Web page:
Folk singer-songwriter Michael Chapman has died at the age of 80.
The announcement was made via Chapman’s Instagram page earlier today (September 11). No cause of death was revealed, but the social media post stated that Chapman died in his home.
“Please raise a glass or two to a gentleman, a musician, a husband, a force of nature, a legend and the most fully qualified survivor,” it reads.
His label Paradise of Bachelors also issued a statement on the platform.
“Michael Chapman was a hero and friend to so many, including us,” they wrote, “moving with unmatched grace, vigor, and gruff humor within and beyond his songs and those he inspired from others. We are devastated to hear of his passing today.”
Born in Leeds in 1941, Chapman released his debut album, ‘Rainmaker’, in 1969. Since then, he has issued over 40 full-length albums. His final recorded effort, ‘True North’, was released in 2019 via Paradise of Bachelors.
In his work, Chapman explored roots music, such as blues and folk, through acoustic and electric instruments, issuing multiple instrumental efforts and collaborations over the decades. His work has also been influential to various artists ever since, including Sonic Youth‘s Thurston Moore.
In 2017, Chapman told The Guardian that he had dinner with Moore in 1998, who confessed to him that his 1973 album, ‘Millstone Grit’, helped spark the genesis of Sonic Youth. “He blames the feedback extravaganzas on there for them forming,” Chapman said.
On Instagram, Moore shared a clip from a fireside performance by Chapman via Ecstatic Peace Library. “And this is the last time we saw you by the fire,” he wrote. “We got to know England when (and because) we got to know you. Thank you hero.”
A 2012 compilation album, titled ‘Oh Michael, Look What You’ve Done: Friends Play Michael Chapman’, featured covers of his songs by Moore, Lucinda Williams, Hiss Golden Messenger, and William Tyler, among others.
Chapman also spent his time in recent decades touring with younger contemporaries such as Bill Callahan, Ryley Walker, Daniel Bachman, and the late Jack Rose.
Singer-songwriter Steve Gunn, who went on to produce ‘True North’ for Chapman, told The Guardian that his 1970s albums “were so ahead of their time”. Upon news of his death, the musician tweeted pictures of Chapman, one taken with Gunn.
— Steve Gunn (@SteveGunnMusic) September 10, 2021
US label Light in the Attic, who reissued his first four albums in the 2010s, called Chapman “a rare human”.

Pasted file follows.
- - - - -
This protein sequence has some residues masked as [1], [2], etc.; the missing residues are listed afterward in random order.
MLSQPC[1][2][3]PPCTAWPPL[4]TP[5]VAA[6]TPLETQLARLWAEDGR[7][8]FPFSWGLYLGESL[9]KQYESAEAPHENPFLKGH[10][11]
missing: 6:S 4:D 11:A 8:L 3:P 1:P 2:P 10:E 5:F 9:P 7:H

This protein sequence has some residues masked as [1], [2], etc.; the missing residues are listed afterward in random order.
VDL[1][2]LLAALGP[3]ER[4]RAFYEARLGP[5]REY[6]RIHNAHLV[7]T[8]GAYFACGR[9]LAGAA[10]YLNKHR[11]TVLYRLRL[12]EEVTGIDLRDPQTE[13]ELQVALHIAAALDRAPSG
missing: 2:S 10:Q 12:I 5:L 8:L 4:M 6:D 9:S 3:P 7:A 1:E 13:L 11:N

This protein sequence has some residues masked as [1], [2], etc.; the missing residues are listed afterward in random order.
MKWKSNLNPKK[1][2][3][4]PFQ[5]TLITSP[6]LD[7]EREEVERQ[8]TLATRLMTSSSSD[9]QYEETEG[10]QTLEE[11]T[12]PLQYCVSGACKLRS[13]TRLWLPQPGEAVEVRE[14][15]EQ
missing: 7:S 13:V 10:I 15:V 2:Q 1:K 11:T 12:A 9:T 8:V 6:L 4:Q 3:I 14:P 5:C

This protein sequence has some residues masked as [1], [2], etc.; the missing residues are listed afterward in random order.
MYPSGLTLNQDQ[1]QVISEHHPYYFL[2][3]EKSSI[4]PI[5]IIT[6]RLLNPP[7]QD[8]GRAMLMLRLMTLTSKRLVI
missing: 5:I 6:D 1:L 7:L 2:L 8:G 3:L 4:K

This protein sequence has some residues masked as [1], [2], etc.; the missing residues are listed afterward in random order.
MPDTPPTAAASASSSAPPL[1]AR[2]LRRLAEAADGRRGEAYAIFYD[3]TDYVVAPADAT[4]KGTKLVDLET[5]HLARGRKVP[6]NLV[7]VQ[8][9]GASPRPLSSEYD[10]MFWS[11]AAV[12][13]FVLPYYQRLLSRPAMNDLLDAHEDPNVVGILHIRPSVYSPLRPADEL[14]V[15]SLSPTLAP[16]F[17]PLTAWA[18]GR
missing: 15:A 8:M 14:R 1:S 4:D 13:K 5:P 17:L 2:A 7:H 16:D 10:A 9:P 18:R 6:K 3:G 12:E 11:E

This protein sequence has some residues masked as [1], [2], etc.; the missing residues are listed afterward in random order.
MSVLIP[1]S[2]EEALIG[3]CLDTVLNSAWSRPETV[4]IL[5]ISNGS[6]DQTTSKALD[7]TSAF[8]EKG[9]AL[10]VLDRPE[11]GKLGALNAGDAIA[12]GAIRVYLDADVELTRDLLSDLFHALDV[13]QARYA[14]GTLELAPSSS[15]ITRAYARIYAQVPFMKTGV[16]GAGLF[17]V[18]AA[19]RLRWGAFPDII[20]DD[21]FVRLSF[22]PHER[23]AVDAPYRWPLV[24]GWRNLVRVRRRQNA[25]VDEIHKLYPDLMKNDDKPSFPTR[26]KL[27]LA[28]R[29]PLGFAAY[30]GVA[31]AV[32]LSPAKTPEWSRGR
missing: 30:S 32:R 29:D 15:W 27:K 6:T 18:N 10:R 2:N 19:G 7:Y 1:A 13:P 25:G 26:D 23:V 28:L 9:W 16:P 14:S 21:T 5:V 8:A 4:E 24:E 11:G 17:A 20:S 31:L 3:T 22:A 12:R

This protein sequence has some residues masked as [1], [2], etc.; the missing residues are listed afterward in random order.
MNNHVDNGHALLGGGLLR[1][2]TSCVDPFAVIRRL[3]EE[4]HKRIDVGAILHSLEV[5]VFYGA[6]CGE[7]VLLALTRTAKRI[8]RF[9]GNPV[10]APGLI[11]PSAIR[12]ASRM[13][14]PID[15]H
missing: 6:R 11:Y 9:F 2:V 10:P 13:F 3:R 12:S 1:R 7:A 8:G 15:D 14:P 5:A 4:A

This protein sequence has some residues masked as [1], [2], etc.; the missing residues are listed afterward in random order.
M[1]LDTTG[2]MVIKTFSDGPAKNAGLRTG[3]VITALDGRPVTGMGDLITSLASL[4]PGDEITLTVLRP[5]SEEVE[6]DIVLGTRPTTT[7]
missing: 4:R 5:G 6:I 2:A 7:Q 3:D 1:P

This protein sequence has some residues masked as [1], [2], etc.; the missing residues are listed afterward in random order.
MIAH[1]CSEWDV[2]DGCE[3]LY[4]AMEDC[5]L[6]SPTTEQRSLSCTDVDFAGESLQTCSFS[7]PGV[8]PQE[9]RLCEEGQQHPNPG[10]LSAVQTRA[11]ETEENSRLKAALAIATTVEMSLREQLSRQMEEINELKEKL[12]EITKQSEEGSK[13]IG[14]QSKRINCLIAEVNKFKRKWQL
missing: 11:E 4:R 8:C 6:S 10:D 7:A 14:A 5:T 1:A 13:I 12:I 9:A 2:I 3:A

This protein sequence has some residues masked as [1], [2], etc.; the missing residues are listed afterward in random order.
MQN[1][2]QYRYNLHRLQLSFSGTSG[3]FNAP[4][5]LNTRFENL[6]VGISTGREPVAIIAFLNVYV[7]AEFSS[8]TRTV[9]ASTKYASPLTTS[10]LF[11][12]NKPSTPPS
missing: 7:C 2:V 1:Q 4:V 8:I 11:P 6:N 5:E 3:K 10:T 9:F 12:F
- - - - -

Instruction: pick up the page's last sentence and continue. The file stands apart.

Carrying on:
“Immensely talented, honest, supportive, funny, and always zero bullshit,” they wrote.
What to even say?! We're devastated at the news of Michael Chapman's passing. As @BasinRockRecs nicely put it, 'what a life.' Michael was a rare human. Immensely talented, honest, supportive, funny, and always zero bullshit. pic.twitter.com/eUKF8QU728
— Light In The Attic (@lightintheattic) September 10, 2021
See more tributes to Chapman below.
Peace to my dude Michael Chapman. Thank you. pic.twitter.com/hMqHYFznNo
— Ryley walker (@ryleywalker) September 10, 2021
RIP Michael Chapman 💔💔💔 pic.twitter.com/78T3RJMN7v
— Yo La Tengo (@TheRealYLT) September 11, 2021
Rest Easy Michael. So many memories this afternoon of countless hours in the van or drinking endless bottles of red wine with Chapman & our cats. He was incredible. A true legend and completely singular person and musician. Here’s a picture from the last show we did together. 💔 pic.twitter.com/9gO5dFee1E
— Michael Slaboch (@mslaboch) September 10, 2021
With great sadness. My old mate Michael Chapman left the planet. Time and time passing. We shared stages and trips in his Volvo many times in the 60s.
— mike cooper (@cooparia) September 10, 2021
damn…Michael Chapman has left the building. anyone who ever experienced the genius of his playing or company was enriched for the experience. rest in peace, brother. my condolences to andru and everyone whose life was touched by this genius. he was good to the last drop. pic.twitter.com/jpBhZlaytw
— Byron Coley (@ByronColey1) September 10, 2021